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Parashat Nitsavim


“You are standing today, all of you, before G-d”

The opening verse of this week’s Parashah alludes to Rosh Hashanah when the entire world stands before G-d to be evaluated and judged for the coming year.

But according to what yardstick is our evaluation measured?

Our sages explain that on this day the book of our deeds is opened and they ‘read on their own’, that is, our actions speak for themselves and we render our own judgment on our actions by the way we reacted to similar actions perpetrated against us.

When the prophet Nathan rebuked King David, he related the parable of a wealthy man who owned abundant livestock and who robbed a poor neighbor of his one and only lamb. David was outraged at this terrible injustice and in his anger exclaimed ‘that man is deserving of death’, Nathan then said ‘you are that man in your conduct with Bathsheba, the wife of Uriah!”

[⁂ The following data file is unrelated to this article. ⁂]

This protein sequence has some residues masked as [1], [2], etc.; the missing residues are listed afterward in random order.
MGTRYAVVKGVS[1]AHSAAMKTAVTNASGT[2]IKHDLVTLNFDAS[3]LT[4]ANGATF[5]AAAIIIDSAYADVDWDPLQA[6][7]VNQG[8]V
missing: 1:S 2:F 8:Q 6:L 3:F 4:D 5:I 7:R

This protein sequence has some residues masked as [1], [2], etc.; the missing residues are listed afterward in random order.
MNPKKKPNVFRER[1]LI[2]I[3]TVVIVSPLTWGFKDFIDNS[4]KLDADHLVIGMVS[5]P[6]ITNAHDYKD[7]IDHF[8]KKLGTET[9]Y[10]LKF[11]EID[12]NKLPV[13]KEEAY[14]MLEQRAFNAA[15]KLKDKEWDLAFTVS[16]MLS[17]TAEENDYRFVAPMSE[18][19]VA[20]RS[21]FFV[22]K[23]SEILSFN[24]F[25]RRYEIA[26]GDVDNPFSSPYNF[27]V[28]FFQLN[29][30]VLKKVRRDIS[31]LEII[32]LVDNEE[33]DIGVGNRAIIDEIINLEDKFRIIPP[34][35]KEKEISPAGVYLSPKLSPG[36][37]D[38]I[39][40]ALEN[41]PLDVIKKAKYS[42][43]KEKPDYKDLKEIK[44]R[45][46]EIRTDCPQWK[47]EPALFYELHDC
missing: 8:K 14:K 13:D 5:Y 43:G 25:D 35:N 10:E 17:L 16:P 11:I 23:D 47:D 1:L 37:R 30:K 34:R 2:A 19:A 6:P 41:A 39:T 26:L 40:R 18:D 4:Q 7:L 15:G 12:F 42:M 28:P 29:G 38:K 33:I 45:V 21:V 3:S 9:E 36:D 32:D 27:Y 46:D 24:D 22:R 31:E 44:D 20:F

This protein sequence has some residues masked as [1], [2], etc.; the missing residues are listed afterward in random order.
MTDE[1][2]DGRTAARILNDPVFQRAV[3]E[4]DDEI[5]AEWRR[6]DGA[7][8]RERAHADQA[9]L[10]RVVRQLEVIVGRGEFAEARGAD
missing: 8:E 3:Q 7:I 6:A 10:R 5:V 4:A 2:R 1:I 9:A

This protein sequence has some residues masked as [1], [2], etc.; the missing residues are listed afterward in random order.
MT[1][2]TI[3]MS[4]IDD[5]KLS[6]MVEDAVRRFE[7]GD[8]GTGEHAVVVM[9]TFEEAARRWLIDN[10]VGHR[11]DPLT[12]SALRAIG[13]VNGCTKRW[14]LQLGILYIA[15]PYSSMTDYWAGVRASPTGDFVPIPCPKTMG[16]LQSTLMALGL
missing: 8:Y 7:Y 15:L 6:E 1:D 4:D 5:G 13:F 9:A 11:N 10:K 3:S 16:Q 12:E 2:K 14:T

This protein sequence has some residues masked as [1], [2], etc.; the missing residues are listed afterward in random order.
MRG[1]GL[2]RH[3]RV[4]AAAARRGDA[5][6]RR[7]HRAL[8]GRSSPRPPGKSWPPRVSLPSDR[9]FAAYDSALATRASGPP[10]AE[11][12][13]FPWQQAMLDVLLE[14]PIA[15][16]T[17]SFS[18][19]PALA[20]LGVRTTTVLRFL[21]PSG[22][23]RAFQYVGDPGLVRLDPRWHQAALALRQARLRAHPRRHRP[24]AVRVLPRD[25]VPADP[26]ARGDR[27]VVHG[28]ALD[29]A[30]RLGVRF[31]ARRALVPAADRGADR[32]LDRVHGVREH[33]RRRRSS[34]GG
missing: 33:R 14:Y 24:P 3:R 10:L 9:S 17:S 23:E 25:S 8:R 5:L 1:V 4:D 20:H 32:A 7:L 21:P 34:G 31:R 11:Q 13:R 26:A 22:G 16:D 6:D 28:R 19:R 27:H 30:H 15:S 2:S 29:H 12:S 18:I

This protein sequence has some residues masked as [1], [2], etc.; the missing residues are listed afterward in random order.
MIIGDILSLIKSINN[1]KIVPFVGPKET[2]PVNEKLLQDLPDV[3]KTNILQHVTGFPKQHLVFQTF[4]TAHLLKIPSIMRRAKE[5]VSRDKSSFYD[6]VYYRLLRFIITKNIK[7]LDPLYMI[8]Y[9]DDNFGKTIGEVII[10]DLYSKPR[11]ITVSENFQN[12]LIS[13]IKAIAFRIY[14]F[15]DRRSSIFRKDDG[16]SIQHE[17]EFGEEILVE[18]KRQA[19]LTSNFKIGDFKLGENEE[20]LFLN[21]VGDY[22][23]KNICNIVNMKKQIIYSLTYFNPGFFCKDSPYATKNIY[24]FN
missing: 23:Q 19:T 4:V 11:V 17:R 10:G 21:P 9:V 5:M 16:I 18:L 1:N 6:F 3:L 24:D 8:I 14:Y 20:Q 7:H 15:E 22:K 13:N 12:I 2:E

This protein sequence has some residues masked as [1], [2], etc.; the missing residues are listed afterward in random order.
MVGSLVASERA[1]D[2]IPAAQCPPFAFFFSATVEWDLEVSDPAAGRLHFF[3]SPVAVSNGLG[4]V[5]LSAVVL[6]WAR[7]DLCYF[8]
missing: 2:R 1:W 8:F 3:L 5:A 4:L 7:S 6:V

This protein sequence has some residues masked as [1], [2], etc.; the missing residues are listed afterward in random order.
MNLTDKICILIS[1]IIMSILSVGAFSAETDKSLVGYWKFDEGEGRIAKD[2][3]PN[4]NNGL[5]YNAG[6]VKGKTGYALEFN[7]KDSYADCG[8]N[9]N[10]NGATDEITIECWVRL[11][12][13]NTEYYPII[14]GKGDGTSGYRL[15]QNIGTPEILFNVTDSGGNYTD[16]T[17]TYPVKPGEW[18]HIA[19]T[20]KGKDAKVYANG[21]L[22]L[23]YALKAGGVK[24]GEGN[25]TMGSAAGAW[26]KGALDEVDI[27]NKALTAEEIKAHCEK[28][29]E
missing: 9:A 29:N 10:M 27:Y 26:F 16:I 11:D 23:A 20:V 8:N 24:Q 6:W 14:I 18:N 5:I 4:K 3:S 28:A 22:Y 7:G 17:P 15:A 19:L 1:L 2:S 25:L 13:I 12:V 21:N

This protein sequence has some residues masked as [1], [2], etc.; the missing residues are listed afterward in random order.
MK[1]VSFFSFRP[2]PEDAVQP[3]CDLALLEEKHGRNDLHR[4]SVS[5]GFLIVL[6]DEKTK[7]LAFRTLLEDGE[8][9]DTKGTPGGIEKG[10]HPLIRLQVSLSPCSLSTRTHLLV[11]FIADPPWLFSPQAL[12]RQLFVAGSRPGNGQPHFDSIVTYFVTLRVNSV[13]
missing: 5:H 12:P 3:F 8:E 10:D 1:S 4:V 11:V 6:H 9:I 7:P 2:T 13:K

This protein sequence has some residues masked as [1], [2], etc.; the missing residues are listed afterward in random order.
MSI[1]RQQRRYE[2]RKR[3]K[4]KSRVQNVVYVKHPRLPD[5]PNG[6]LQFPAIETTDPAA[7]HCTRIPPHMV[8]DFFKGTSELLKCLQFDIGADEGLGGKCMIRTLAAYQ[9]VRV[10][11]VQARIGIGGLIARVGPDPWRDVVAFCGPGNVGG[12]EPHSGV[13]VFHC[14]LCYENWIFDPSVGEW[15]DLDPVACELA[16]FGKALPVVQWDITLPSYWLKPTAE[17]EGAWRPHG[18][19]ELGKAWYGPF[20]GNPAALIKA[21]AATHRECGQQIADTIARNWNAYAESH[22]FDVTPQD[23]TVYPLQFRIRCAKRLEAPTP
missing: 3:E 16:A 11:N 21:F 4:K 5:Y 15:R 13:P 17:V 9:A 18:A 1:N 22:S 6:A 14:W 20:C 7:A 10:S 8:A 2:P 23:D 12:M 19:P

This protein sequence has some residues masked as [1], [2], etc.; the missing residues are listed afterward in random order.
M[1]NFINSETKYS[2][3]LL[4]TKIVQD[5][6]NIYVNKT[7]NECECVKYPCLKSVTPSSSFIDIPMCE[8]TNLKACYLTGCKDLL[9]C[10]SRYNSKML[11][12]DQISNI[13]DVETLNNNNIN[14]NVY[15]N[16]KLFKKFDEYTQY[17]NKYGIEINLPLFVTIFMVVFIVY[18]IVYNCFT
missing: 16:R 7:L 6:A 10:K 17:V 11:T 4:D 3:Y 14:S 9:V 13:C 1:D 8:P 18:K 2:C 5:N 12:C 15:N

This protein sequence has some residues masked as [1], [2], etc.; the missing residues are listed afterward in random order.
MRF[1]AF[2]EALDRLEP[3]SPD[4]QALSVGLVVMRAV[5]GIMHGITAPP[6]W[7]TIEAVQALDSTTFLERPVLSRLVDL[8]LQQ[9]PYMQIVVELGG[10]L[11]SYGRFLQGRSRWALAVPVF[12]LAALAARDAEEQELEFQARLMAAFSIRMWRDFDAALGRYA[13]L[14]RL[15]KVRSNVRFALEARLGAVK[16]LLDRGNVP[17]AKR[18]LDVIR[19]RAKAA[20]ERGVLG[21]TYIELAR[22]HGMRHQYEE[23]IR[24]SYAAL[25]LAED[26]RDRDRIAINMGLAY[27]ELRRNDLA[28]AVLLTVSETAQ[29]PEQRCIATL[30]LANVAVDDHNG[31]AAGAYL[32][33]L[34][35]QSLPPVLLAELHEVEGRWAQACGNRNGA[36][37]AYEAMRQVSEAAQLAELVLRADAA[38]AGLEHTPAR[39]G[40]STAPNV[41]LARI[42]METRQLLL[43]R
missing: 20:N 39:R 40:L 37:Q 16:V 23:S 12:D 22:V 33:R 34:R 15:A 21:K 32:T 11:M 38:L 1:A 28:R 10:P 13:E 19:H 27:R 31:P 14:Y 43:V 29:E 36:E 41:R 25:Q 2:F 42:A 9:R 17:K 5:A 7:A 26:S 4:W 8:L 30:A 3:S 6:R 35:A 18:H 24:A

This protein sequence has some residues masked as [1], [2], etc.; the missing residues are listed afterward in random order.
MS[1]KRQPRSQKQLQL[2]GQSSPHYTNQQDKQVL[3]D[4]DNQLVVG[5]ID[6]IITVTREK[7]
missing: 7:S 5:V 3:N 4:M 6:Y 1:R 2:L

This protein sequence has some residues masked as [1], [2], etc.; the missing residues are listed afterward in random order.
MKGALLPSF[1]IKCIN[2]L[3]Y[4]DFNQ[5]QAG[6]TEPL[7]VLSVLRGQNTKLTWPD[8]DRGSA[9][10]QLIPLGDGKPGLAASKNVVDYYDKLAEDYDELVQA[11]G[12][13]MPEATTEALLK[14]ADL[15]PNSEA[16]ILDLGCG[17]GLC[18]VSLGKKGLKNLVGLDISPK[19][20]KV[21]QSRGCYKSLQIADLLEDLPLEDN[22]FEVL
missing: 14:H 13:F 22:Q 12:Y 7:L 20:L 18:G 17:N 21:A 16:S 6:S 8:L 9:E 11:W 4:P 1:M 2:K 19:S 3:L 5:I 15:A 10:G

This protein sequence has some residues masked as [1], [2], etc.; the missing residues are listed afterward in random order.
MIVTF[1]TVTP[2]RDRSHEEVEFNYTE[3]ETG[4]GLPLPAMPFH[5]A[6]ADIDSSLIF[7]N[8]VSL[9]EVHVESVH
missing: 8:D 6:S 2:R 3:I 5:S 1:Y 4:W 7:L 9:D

G-d knows that personal interest makes us oblivious to the significance of our own misdeeds, so He makes us observe in others, actions and behavior similar to our own. How we react to our own acts as we see them in others, determines how we are judged. If we give others the benefit of the doubt, then we are judged with equal leniency.

The great sage Rabbi Israel Ben Eliezer taught that in order for a person to be forgiven on the day of judgment, he himself must be extremely cautious not to pass harsh judgment on others. ‘It is yourself you are judging” he would say. Therefore he concluded, try to be considerate when judging other people‘s behavior, remembers that there may be extenuating circumstances that might account for their actions, and ultimately our judgment will be the yardstick that will be used on Rosh Hashanah.

Rabbi Shaul